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The W8banaki Nation's name is derived from the words Waban and aki, meaning "land of the rising sun." Located in Odanak and Wolinak, the Abenaki people originated in southern Quebec and in the modern-day states of Maine, Vermont, and New Hampshire. They are known for their wickerwork, traditional dances, masks, totems, and the first Indigenous museum in Quebec.


Ndakinna, the ancestral territory of the W8banakiak, extends from the northeastern United States to the south of the St. Lawrence River in Quebec. In the early 1700s, in the context of colonial wars, two Jesuit military establishments were set up in Odanak and Wôlinak.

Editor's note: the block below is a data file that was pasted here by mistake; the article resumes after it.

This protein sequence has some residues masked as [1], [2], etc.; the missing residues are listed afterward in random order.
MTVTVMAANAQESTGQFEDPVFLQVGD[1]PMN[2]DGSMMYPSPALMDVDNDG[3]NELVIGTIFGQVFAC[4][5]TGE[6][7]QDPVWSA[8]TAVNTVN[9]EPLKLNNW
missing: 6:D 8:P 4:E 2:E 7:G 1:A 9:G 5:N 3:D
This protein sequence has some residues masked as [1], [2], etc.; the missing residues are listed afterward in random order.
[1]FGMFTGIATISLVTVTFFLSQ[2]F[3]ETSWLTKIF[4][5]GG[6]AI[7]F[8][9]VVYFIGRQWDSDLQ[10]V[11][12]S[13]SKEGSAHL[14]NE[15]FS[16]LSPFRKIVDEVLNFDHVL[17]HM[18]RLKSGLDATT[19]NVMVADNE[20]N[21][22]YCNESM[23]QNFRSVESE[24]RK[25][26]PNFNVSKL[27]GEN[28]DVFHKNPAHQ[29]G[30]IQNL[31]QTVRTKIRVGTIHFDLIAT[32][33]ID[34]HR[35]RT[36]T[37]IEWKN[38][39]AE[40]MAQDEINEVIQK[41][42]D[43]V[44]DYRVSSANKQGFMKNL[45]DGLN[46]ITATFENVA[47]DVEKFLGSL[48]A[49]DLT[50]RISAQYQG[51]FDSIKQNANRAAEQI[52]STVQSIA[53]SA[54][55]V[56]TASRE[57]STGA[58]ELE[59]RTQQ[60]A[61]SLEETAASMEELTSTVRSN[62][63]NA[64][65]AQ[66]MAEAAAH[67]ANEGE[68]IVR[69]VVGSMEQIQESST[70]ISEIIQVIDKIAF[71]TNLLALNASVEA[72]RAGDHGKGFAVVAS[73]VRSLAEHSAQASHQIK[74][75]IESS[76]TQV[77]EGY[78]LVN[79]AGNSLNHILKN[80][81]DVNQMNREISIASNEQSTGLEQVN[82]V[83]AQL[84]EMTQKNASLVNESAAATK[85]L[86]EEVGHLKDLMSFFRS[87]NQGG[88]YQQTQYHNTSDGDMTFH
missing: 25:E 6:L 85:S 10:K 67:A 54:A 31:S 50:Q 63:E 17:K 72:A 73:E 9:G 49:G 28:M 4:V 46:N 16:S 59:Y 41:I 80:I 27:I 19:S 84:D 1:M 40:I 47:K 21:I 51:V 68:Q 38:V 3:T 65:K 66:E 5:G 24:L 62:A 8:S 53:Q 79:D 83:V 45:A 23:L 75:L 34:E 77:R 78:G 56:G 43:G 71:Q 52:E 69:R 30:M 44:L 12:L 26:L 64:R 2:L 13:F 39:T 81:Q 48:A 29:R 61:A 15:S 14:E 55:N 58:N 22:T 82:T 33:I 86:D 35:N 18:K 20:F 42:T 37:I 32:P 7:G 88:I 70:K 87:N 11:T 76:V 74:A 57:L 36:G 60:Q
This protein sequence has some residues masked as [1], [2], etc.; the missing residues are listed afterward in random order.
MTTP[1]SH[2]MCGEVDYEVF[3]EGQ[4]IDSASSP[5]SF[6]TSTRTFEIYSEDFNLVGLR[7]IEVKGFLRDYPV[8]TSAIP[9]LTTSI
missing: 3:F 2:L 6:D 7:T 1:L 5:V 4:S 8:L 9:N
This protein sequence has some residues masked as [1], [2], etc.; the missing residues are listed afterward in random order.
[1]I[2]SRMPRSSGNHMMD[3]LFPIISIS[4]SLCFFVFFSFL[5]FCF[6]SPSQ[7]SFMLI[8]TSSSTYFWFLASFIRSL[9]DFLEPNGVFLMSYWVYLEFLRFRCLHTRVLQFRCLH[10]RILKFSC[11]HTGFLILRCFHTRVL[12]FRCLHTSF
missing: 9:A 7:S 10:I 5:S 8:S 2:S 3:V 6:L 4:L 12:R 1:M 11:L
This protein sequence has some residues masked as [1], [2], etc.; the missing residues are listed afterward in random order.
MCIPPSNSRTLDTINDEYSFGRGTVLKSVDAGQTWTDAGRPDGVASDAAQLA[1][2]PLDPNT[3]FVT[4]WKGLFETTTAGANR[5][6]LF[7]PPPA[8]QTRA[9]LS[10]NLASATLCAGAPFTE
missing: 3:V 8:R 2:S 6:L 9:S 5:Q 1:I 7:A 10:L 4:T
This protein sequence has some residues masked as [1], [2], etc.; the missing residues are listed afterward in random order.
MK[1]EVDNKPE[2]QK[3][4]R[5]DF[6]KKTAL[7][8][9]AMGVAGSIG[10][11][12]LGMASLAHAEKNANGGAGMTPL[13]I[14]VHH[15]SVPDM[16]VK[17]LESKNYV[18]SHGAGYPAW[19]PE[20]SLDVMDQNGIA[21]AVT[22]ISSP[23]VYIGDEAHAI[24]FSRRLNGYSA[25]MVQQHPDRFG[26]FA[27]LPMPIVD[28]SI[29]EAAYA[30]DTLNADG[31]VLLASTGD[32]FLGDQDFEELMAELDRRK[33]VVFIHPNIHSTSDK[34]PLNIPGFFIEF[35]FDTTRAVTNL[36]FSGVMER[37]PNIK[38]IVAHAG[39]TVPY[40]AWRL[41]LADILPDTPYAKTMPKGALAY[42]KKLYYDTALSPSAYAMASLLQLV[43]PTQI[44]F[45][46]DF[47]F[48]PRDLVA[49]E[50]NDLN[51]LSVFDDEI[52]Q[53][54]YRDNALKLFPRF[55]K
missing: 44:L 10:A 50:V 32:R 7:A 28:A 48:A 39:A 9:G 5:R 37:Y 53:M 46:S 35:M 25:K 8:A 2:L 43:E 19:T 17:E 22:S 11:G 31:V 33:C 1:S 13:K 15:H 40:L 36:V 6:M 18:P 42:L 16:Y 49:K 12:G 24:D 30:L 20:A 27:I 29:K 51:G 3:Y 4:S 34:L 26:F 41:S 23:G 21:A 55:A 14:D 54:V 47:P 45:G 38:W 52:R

In the second half of the twentieth century, for many reasons, the W8banaki language suffered a significant decline. While barely 40 years ago, Wbanaki was commonly heard in community homes, streets, and businesses, today only a handful of individuals can speak the language.


Aware of the richness of its language of Algonquian origin and the vision of the world that it carries, the Nation is striving to reaffirm and reclaim its cultural heritage.

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